To All Aspiring Educators: How to Prepare for Teacher Life

To All Aspiring Educators: How to Prepare for Teacher Life

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Mel Santos - author photo - Bored TeachersThis article was written by Mel Santos — a licensed teacher from the Philippines. Mel works as a freelance writer and serves as a Sunday School teacher in her church. She is still waiting for her first teaching assignment and learning a lot in the meantime. Check her out on her blog or on Twitter




We've all endured years of studies and training, in the hopes of finding the right teaching job when it's all said and done. But sometimes, it doesn't come along right away. There are aspiring teachers who are willing to wait for a teaching assignment for as long as it takes.

If you’re a new teacher applying to different schools, you know exactly what this waiting means. You’ve completed the grueling process of acquiring a teaching certificate, passing tests, interviews, and student teaching assignments, and now you’re just waiting to be called for the job.

As someone who has been waiting for almost a year now to become a teacher, I realized that this season of waiting is not the time to doubt. I frequently ask myself if I really want to do this, and my answer is always YES, which brings me back to the waiting game, more determined than ever. 

While we’re not making lesson plans, correcting student behaviors, and missing out on our social lives just yet, why not make the most of the waiting time! Every day is a chance to equip ourselves even more so when the time finally comes, we’ll look back and be proud of ourselves for waiting.




I lost count of the mornings I wake up not knowing what to do with the next 24 hours. Yep, most days we just want to stay in bed and do nothing. Not doing anything does not always mean we’re lazy, it just means we lack goals. Having a goal in mind will motivate you to spend your day in a more meaningful way.

A daily goal can be as simple as cleaning your closet or cooking a meal. Do you have a collection of magazines that need to be organized? Or a book from last year which you haven’t read until now? These are small tasks but doing them on your own pace gives you a chance to think, to breathe, and to reflect.

You can also embark on a big project. I love looking for new arts and crafts ideas online and trying them on my own. Sometimes, I join writing contests or update my blog. This way, my mind gets fed, my hands are working, and my heart is happy seeing results.

The time will come when we'll impart to our students the importance of having a goal. So start now by setting an example.



In this day and age with the amount of technology at our finger tips, people have no excuse not to be involved. Many organizations are now using social media to spread awareness on different issues and encourage people to join in their advocacy. If you haven’t tried volunteering yet, this is the perfect time to do so.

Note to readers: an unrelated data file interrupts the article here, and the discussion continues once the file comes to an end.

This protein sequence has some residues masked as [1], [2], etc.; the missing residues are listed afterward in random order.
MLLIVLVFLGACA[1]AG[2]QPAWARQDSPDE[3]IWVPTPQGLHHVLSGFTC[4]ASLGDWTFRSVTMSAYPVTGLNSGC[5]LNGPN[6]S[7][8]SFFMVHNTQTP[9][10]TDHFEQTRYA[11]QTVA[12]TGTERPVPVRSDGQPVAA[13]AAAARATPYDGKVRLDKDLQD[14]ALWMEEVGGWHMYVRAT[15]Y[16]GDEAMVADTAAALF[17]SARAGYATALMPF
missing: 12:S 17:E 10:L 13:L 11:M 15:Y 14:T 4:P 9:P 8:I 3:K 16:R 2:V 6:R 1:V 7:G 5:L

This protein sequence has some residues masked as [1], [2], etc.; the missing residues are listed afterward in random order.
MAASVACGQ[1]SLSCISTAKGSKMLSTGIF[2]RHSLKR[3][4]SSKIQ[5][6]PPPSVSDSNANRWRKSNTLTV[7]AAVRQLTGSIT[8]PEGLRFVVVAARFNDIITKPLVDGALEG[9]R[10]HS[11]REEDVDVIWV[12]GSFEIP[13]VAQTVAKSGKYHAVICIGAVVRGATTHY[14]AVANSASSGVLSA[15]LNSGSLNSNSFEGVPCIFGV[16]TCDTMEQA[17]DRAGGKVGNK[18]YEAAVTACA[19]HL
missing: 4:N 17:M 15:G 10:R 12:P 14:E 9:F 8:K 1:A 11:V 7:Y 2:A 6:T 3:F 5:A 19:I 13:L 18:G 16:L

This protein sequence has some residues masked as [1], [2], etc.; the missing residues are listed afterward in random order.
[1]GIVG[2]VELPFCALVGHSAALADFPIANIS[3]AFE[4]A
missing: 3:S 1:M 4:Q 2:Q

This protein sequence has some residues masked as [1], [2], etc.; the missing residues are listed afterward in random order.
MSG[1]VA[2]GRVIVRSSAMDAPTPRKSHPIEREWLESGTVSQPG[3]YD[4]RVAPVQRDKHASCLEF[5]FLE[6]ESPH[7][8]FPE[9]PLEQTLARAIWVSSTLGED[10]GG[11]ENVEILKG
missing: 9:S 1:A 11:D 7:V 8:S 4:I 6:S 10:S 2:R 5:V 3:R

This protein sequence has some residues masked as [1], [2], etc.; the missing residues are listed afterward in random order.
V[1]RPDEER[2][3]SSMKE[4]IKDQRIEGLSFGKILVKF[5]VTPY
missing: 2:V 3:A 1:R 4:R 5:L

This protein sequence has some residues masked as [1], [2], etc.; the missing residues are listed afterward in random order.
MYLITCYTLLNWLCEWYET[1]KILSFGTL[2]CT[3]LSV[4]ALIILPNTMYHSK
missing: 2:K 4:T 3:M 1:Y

There are many ways you can help a certain group but if you want to be exposed to the teaching environment, sign up for a teaching assignment! I came across some organizations via Facebook who welcome volunteer teachers. Here, you can even share your other talents alongside teaching. Teaching in a non-formal setting or simply being around children/young people will give you a glimpse of real classroom scenarios.

More than that, as a volunteer, you will learn to empathize. And empathy is an important bridge that connects teachers to students. It allows us to understand their needs before we begin to teach.


Talking with a fellow teacher is like talking with your soulmate. You feel a certain spark, a connection, right away. Most of the teachers I’ve talked to are my relatives. Others are church mates and friends. Some are retired, others new, and many are struggling in the battlefield. I love hearing their various stories. Not all of them are encouraging (especially when they complain about their school—ha!), but all of them are real-life experiences that I know I will very likely encounter someday, too.

Connect to as many teachers as you know and find out how they’re doing. You will learn  about motivating and engaging students, dealing with failing students, co-teacher issues, endless paperwork, and other ways to prepare you for the reality of the profession.

You will learn that it’s a tough job. But you will gain a lot of helpful insight from the stories you hear. Jot down the important stuff and keep any advice you think will work for you. Ask questions—especially on teaching strategies and classroom management. Listen to how they cope with the problems and where they find the motivation to keep going. You will need that, for certain, when your time to teach comes.


One day, you’ll set foot in your own classroom. You’ll stand in front of your pupils and be called their teacher. I dream of that moment, every single day. Waiting is no fun, but if you make yourself productive while you wait, you'll be more prepared for a long, healthy career of teaching. After all, our future students deserve nothing less than their teacher’s best.


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